John 18:16-18,25-27: Delusions of Grandeur

Read: John 18:16-18,25-27

The denial of Christ by Peter is a very prevalent story in the gospels. All four gospels record Jesus predicting this event (Matthew 26:34, Mark 14:30, Luke 22:34, John 13:38) and record the details of the event too (Luke 22:55-65, Mark 14:66-72, Matthew 26:69-75). Peter’s zeal for Jesus was displayed when he declared that he was willing to lay down his life for Jesus (John 13:37) and never leave him (Matthew 26:33) and also when Peter brandishes as sword in an attempt to defend Jesus while Jesus was being arrested (John 18:10). It was not too long afterwards though that Peter was standing around a fire trying to get warm because it was cold outside, and people begin to recognize him as one of Jesus’ followers. Three times people recognize him, and after the third time, there was a rooster crow. Peter recalls what Jesus had said the evening before. Matthew records Peter weeping bitterly because he knew exactly what he had done after he swore up and down profusely that he would never do such a thing.

John later in his gospel records what is the apparent undoing of Peter’s denial (John 21:5-7). Here, Jesus asks Peter three times if Peter loves him. Each time, Peter says that he does, and each time Jesus asks Peter to in some way care for his sheep. While Jesus knew that Peter would deny him, he also knew that Peter would become a source of strength for the disciples in the time following the ascension. Before Jesus predicts Peter’s denial in Luke 22:31, Jesus says that the others will be sifted like wheat, but Peter would be the one to strengthen them.  Peter would be instrumental in the early church in Jerusalem and would preach a sermon at Pentecost that would lead to the salvation of thousands of people.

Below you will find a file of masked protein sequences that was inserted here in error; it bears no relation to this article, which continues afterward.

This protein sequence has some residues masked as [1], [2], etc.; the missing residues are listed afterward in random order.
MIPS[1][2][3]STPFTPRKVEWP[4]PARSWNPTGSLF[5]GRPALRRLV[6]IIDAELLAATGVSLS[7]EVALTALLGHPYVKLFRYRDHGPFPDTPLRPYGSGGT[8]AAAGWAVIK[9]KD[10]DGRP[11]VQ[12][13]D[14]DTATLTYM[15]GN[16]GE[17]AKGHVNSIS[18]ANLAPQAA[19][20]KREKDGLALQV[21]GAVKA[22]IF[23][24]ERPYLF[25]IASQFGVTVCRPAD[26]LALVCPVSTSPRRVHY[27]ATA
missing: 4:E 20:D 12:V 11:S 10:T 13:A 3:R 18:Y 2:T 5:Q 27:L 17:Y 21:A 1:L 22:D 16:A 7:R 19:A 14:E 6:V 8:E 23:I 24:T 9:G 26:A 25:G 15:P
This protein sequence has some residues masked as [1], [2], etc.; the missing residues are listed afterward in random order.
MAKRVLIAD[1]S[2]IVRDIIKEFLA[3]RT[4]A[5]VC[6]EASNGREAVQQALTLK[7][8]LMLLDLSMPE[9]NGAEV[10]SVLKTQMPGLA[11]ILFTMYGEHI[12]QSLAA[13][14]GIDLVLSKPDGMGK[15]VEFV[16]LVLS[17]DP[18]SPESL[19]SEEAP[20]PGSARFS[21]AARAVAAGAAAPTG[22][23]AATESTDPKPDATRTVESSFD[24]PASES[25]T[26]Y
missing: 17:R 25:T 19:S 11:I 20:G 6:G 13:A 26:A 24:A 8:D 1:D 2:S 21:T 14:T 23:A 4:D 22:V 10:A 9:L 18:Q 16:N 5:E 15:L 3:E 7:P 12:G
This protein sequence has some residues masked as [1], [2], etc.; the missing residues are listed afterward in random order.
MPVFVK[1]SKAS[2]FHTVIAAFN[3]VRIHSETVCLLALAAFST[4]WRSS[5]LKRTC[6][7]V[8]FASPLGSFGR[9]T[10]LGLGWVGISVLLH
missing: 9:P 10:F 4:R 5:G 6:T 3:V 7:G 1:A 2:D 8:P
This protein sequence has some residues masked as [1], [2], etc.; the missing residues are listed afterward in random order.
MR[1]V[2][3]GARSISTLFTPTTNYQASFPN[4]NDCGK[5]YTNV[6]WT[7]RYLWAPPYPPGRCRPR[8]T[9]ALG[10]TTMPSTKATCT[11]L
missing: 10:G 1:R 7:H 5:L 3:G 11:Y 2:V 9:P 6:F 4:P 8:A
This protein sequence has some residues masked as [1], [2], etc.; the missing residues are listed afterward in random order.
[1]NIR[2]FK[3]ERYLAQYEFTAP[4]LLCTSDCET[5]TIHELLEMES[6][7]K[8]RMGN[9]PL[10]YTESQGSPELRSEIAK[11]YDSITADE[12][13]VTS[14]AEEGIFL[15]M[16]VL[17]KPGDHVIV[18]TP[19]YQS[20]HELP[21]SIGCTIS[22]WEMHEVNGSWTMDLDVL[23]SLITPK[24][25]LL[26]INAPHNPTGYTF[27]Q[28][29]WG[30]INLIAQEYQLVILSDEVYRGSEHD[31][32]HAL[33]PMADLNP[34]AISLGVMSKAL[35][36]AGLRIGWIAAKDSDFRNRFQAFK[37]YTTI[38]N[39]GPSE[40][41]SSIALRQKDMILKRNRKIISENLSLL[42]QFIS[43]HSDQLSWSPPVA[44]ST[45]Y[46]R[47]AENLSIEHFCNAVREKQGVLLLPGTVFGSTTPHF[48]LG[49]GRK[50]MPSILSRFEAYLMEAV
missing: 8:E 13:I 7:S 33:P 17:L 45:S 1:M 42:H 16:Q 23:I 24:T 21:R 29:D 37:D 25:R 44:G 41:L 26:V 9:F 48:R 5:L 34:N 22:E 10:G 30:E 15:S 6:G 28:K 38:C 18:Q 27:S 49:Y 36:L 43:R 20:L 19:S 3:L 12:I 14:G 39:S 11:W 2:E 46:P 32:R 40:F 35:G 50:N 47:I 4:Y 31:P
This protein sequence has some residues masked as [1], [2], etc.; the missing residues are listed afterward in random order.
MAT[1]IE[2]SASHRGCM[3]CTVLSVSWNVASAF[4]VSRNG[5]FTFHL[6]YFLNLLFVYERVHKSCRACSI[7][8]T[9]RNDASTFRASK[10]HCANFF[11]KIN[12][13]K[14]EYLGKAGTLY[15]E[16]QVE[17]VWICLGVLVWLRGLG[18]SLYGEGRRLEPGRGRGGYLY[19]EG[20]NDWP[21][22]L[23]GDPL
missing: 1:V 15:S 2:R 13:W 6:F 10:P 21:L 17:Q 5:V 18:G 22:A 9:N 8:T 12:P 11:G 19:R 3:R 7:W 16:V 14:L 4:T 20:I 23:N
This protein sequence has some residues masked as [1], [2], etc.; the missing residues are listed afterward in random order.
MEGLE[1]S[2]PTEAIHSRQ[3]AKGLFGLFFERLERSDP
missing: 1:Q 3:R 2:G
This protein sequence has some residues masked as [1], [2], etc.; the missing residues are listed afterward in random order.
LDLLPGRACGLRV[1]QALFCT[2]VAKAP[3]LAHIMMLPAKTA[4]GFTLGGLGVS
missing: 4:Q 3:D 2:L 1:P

Grandiose promises have a way of setting one up for failure. Matthew 5:33-37 records Jesus speaking in the matter of making vows. He quotes from Leviticus 19:12, which speaks to the one who makes vows to fulfill them. Apparently there was a problem with people making vows. They would swear on Jerusalem, on the throne of God, or on a number of grandiose things. Rather than make lavish promises, Jesus encourages his listeners here to simply let their yes be yes and their no be no—that is to keep what one says one is going to do simple.

It is easy to point a finger at Peter and see his obvious failing, and claim that one has never denied Christ. But would not be easy to do is claim that one has promised to never do something and ended breaking that promise at one point or another. Peter was zealous for Jesus—there can be no mistake about that, and like Peter, people generally have zeal to keep the promise. While zeal is not inherently bad, it is better to not make lavish promises. And like Peter, Christians will fail.  In all cases though Jesus is there to restore and whoever failed can get back up and when back to serving God. A Christian should simply focus on trying to obey God, rather than get delusions of grandeur about how one is never going to disobey God.

Lord, help my ‘yes’ to be ‘yes’ and my ‘no’ to be ‘no’ and nothing more!